A detailed explanation is below, but the bottom line is workers’ comp attorneys fees are significantly lower than general injury cases.  An injury lawyer usually gets 33-40% of the recovery.  However, a workers’ comp lawyer usually gets nothing on the part making up for lost wages, and gets 20% on the permanency part. This makes comp lawyers, generally speaking, a relative bargain.  It is lower fees than other lawyers, but most workers’ comp lawyers try to do higher volume of business to make up for it.  The detailed analysis is below.



When the Claimant retains an attorney to assist with a workers’ compensation case, the attorney is not allowed, by statute, to collect any fee for legal services at the beginning of the case.  The Maryland legislature has set forth strict guidelines that must be followed when the WCC determines how much an attorney is entitled to for their representation of the Claimant.

When the WCC orders that the Claimant is entitled to compensation based on permanent partial disability, the Claimant will receive a weekly award.  For these cases, an attorney is only entitled up to 20% of the amount due for the first 75 weeks of an award of compensation awarded, up to 15% of the amount due for the next 120 weeks of an award, and up to 10% of the amount due in excess of 195 weeks.   For cases involving amputation or loss of vision, an attorney is only entitled to a fee up to 5% of the compensation awarded, but the compensation cannot be greater than six times the state average weekly wage (SAWW) for the year the injury occurred.

When the WCC orders that the Claimant is entitled to compensation based on permanent total disability, the WCC may approve attorneys’ fees in an amount not exceeding twenty times the SAWW for the year the injury occurred. However, in cases where the insurer does not contest that the Claimant is entitled to compensation for permanent total disability and (1) the Claimant is being compensated due to loss of two or more body parts, (2) or there is a stipulation made between the Claimant and insurer, the WCC may approve attorneys’ fees in an amount not exceeding thirteen times the SAWW for the year the injury occurred.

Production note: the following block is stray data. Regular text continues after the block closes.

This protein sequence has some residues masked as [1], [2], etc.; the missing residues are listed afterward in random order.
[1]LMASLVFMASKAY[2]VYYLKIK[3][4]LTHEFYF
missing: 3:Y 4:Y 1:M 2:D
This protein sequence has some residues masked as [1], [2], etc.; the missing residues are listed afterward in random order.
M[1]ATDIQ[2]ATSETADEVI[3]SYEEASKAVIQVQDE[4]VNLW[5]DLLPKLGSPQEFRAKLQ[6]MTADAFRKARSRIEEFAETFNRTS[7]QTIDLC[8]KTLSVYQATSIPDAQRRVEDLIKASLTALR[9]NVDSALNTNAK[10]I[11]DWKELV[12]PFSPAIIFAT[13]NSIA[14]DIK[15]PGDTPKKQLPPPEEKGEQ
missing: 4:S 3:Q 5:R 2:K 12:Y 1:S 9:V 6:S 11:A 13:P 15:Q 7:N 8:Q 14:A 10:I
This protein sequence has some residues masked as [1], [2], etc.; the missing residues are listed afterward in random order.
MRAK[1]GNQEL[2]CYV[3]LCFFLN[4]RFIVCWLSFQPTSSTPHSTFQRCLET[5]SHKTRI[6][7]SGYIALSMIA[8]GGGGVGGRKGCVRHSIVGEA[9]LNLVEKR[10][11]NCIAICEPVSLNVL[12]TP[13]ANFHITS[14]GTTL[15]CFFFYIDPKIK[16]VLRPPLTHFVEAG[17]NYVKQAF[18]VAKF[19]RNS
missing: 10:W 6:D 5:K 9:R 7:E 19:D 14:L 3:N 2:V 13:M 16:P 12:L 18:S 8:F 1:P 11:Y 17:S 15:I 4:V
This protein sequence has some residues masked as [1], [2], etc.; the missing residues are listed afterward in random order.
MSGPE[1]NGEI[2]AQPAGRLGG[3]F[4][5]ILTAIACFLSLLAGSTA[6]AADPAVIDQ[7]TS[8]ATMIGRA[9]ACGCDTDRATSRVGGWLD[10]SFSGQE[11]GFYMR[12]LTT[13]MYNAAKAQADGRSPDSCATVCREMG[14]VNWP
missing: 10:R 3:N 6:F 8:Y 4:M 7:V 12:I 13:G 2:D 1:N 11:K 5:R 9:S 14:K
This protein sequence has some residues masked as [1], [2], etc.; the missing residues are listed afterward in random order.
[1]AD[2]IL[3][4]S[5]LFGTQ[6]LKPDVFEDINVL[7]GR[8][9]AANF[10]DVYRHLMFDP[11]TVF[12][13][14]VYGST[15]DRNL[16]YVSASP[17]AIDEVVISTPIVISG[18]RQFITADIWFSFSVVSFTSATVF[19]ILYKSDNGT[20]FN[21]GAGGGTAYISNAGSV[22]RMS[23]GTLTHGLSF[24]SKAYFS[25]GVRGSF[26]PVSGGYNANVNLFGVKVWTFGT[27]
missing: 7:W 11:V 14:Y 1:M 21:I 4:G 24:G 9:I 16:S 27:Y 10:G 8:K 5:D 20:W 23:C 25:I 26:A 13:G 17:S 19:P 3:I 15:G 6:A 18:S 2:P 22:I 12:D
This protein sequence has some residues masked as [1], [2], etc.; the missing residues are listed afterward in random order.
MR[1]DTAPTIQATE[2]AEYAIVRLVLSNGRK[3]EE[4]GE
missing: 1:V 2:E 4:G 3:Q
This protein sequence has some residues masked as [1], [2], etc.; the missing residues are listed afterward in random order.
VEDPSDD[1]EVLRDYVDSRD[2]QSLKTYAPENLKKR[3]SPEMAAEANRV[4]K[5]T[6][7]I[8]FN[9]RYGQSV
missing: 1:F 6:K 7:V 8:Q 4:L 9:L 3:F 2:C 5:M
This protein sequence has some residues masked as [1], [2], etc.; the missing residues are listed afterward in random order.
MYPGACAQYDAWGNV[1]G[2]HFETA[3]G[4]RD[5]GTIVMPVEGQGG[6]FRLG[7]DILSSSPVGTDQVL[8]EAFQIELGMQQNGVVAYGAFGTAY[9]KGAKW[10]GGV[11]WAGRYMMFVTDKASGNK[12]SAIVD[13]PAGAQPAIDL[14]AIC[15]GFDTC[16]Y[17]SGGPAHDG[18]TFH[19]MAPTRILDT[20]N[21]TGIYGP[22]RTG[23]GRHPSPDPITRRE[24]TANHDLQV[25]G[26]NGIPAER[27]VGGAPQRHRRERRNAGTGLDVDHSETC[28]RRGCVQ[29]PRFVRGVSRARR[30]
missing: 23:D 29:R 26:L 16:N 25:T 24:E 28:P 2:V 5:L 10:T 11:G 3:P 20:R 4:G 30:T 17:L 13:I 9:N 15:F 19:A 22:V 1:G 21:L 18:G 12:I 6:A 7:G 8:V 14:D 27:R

Attorneys are not entitled to collect fees for cases involving temporary total disability or temporary partial disability unless the Claimant’s right to compensation is contested.  If the Claimant’s right to compensation is contested, the attorney is entitled to up to 10% of the compensation accrued as of the date of the award.  The attorney is not entitled to further fees based on temporary total disability or temporary partial disability after the WCC has determined that the Claimant has a right to compensation.

In cases where the Claimant and the insurer reach a settlement for compensation, an attorney is entitled to attorneys’ fees based on the amount of the settlement.  For a settlement amount that is less than or equal to fourteen times the SAWW, the attorney is entitled to 20% of the settlement amount.  For a settlement amount that is greater than fourteen times the SAWW, but less than thirty-five times the SAWW, the attorney is entitled to 20% of fourteen times the SAWW, plus 15% of the difference between the settlement amount and fourteen times the SAWW.  For a settlement amount that is greater than thirty-five times the SAWW, the attorney is entitled to 20% of fourteen times the SAWW, plus 15% of twenty-one times the SAWW, plus 10% of the difference between the settlement amount and thirty-five times the SAWW.  Any attorneys’ fees awarded in a case involving a settlement agreement cannot exceed twenty times the SAWW.

When an attorneys’ fee is calculated, the attorney may not include as part of the settlement amount any amounts paid or payable for medical services, prescription drugs, or future medical services.

In cases where an attorney requests that the WCC reopens a case based on a worsening of condition, the attorney is entitled to an amount not exceeding the difference between the fee approved for all prior awards and the fee computed under the standards for a permanent partial disability case.

In cases where an appeal is filed with the Circuit Court, an attorney is entitled to additional attorneys’ fees up to 5% of the final award of compensation, but not exceeding six times the SAWW for the year the injury occurred.  When the decision of the Circuit Court is appealed to the Court of Special Appeals, and the attorney prepares and files appellate briefs, the attorney is entitled to an additional 5% of the final award of compensation, but not exceeding six times the SAWW for the year the injury occurred.  When the appeal to the Circuit Court is not tried or when the decision of the Circuit Court is appealed to the Court of Special Appeals, but the attorney does not prepare and file appellate briefs, the attorney is entitled to an additional 2.5% of the final award of compensation, but not exceeding three times the SAWW for the year the injury occurred.

Read more about Maryland Workers’ Compensation Lawyers here or via the homepage.  Hire a lawyer that only gets paid if you get workers’ compensation.

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